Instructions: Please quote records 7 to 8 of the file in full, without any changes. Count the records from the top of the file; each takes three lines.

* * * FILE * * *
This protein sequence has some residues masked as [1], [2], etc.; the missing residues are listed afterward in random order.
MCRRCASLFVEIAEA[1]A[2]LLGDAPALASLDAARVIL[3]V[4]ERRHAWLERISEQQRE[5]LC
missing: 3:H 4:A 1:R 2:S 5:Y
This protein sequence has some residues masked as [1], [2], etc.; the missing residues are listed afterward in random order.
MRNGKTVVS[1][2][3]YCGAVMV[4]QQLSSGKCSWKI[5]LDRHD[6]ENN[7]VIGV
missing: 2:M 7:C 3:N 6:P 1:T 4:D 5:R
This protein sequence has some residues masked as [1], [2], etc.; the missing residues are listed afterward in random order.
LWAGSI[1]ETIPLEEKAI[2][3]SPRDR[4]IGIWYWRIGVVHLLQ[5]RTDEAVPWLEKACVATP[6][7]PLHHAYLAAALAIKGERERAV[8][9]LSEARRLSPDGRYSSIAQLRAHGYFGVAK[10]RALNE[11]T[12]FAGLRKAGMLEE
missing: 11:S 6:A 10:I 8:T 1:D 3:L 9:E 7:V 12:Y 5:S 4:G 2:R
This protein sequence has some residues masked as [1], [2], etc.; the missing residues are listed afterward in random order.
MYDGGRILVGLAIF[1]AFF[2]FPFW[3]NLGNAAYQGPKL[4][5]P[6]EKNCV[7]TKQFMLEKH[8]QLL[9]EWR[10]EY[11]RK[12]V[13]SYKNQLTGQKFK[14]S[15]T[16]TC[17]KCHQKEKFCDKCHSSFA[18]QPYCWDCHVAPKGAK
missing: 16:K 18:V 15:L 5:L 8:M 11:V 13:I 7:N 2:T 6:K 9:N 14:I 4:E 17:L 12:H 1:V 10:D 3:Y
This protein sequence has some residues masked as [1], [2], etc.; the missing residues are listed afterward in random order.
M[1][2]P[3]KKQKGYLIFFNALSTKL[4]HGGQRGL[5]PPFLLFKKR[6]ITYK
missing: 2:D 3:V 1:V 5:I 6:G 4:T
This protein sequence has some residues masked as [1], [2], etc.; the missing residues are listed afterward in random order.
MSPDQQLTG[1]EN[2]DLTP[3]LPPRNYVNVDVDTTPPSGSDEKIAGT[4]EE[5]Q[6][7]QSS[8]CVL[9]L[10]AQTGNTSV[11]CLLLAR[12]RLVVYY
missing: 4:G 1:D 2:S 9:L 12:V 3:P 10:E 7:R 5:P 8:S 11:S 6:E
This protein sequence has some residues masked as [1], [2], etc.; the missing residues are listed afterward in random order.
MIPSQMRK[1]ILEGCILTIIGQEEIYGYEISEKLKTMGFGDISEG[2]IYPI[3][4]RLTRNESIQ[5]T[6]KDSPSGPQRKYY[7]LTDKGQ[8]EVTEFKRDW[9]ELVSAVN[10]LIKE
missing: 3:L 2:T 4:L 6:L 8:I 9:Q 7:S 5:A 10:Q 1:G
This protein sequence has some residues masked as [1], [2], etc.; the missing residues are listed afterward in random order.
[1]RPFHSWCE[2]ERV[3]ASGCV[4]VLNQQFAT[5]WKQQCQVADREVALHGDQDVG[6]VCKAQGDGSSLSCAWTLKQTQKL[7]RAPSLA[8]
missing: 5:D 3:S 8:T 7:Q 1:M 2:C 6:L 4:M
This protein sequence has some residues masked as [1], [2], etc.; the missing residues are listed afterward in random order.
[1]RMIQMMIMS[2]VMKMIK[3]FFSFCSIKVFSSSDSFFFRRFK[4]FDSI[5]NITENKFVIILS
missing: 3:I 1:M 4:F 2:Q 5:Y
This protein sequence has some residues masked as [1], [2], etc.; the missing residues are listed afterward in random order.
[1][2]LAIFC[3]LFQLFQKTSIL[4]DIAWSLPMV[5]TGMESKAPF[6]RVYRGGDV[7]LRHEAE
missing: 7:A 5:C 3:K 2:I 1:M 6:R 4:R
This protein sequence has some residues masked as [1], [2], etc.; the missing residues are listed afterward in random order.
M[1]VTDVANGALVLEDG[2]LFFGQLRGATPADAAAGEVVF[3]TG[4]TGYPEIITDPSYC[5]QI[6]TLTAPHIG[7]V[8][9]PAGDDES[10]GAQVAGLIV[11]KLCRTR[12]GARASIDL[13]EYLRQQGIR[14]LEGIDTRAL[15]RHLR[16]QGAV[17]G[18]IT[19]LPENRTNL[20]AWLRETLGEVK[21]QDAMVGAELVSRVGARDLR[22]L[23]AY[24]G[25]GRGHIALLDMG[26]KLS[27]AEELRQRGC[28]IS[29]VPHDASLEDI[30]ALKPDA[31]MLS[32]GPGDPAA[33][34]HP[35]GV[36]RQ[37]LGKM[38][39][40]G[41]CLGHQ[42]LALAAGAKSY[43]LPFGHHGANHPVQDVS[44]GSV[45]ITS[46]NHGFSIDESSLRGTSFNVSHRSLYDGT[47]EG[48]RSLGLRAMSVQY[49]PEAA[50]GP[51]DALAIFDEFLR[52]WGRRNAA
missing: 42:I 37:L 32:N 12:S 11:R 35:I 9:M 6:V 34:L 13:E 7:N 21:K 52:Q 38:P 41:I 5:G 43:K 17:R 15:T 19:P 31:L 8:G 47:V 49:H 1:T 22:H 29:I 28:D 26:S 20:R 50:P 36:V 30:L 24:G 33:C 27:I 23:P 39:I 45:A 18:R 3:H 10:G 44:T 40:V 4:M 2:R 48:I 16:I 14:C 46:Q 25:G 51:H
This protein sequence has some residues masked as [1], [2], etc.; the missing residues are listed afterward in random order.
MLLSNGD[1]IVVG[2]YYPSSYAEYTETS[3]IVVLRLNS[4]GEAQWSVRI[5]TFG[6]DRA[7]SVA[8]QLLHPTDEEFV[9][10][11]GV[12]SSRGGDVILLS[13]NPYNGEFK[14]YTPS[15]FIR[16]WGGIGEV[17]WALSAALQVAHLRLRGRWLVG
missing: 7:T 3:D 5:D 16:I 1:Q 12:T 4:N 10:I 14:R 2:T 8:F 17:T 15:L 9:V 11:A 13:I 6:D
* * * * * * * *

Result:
This protein sequence has some residues masked as [1], [2], etc.; the missing residues are listed afterward in random order.
MIPSQMRK[1]ILEGCILTIIGQEEIYGYEISEKLKTMGFGDISEG[2]IYPI[3][4]RLTRNESIQ[5]T[6]KDSPSGPQRKYY[7]LTDKGQ[8]EVTEFKRDW[9]ELVSAVN[10]LIKE
missing: 3:L 2:T 4:L 6:L 8:I 9:Q 7:S 5:A 10:Q 1:G
This protein sequence has some residues masked as [1], [2], etc.; the missing residues are listed afterward in random order.
[1]RPFHSWCE[2]ERV[3]ASGCV[4]VLNQQFAT[5]WKQQCQVADREVALHGDQDVG[6]VCKAQGDGSSLSCAWTLKQTQKL[7]RAPSLA[8]
missing: 5:D 3:S 8:T 7:Q 1:M 2:C 6:L 4:M